Mayekiso Conference Centre – Moses Mayekiso Conference Centre

On Friday December 1, Gerard Sekoto Street between Bree and Pim Streets in Johannesburg was closed. Taxis had to find another route, curious onlookers peered past the congress banner that closed off the access from Bree Street and for once, the street was Numsa’s! The occasion? The opening of Numsa’s new Moses Mayekiso Conference Centre just across the road from Numsa’s head office.Numsa’s car park was transformed with a white marquee decked out in Numsa’s colours. Inside, those present listened to the first leaders elected at Numsa’s inaugural congress – Moses Mayekiso, Daniel Dube and Percy Thomas – congratulate Numsa on the opening and challenge Numsa to make full use of the Centre. Mayekiso, Dube and Thomas are all honoured in the building as are Jabu Ndlovu and Vincent Mabuyakhulu. Unfortunately a representative from Jabu Ndlovu’s family was not there to accept the honour but John, the brother of Vincent, was there to declare his brother’s meeting room open.As Numsa’s President told the eager crowd – “what counts most is what comes out of [this] building… The challenge is in our hands!”

“What counts most is what comes out of that building. We now have to navigate between the lines. We must capacitate them, take them forward, listen to them speak. The challenge is in your hands. The issue of robust and brutal debate still continues. We must pass the baton on. Are we going to be as proud as they (the past leaders) are of having passed on the baton?” Mtutuzeli Tom, Numsa president

Standing tall in JoziMncedisi Phaphu and Ayanda Billie

Moses Mayekiso never knew that his involvement in the struggle of workers would lead to his name being inscribed on a Numsa building. The Moses Mayekiso Conference Centre, with Numsa’s brightly coloured emblem at the top of the newly renovated building, sits on the corner of Gerard Sekoto and Bree Streets.It is just about 150 metres away from the busy and well known Market Theatre and just opposite Numsa’s head office. One can even see the world famous Nelson Mandela bridge just less than 500 metres away. The building was built in the early 1900s and was used by miners: “They used to come on horseback to drink at the bar, book rooms to sleep and stable their horses in the back,” says Numsa building manager, Ziaul Hassan.When Numsa’s investment company bought it and restored it last year, the Diggers Inn Hotel, as it was known then, had become a place of ill-repute.The building is a heritage site and all renovations had to respect the original structure including the old door frames and doors that are more than 70 years old. However, Numsa has not erased the historic background of the building. Instead it has added its own history. Hassan explained that the building was named after Numsa’s veteran comrade Moses Mayekiso. Mayekiso was a shop steward, Alexandra community leader and was elected the first Numsa general secretary in 1987. He served Numsa until he became ANC MP in the first national democratic parliament in 1994. “Conference rooms are named after past Numsa leaders,” said Hassan.As you come in, there is a conference room named after the late comrade Jabulani Ndlovu who was a feisty shop steward, gender and community activist in Pietermaritzburg. Ndlovu, her husband and her daughter were killed when Inkatha vigilantes attacked and burnt their home in May 1989.The Jabulani Ndlovu room, with big screen and stage, can accommodate about 55 people.The kitchen is super-hygienic while the dining room has old brown train-style couches that can accommodate about 68 people. The walls are dressed in beautiful crafted art with a big screen TV on one wall. Curled charcoal-coloured stairs with brass stripes at the edges beckoned us up the three-floor building. Silver lights mounted on cream walls led us up the stairs. On the first floor there are two conference rooms: Daniel Dube that can accommodate about 60 people and the Percy Thomas room which is equipped with state-of-the-art audio-visual equipment. There is a small meeting room for the national office bearers which is named after Vincent Mabuyakhulu.The second and third floors house the 21 single bedrooms that welcome you in a language that hides nothing. Some are without toilets inside. This is because the South African Heritage Council could not give Numsa the right to change any structure inside the building. The security staff, the cleaners and waiters are really human beings.We are all witnesses. And we all know that Moses Mayekiso spirit still lives on in this old building.The Moses Mayekiso Conference Centre – a yellow building standing tall in the heart of e-Jozi!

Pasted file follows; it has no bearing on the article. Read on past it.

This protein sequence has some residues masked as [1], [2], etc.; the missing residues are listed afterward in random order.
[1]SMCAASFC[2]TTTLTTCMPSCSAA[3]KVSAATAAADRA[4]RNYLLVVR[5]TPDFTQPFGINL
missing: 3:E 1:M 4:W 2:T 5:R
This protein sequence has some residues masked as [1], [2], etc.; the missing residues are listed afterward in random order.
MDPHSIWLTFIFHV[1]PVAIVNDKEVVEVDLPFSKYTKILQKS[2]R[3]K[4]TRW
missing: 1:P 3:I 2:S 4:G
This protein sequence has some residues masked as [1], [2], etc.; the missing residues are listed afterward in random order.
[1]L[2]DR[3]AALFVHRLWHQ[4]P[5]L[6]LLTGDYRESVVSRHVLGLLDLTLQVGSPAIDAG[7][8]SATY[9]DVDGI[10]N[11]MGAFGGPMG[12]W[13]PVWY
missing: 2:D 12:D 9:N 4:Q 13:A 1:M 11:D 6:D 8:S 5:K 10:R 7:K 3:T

“The centre across the road – it is a challenge. It must provide leaders to take the workers of South Africa to wherever they want to go. You may have to work out your own syllabi that will go out in completely different fashion. You should be striving because we want to see the results.” Daniel Dube, first president of Numsa

“Remember Cyril (Ramaphosa) and Alec (Erwin) have been trained in these trade union organisations. This is where you can build future leaders.” Daniel Dube, first president of Numsa

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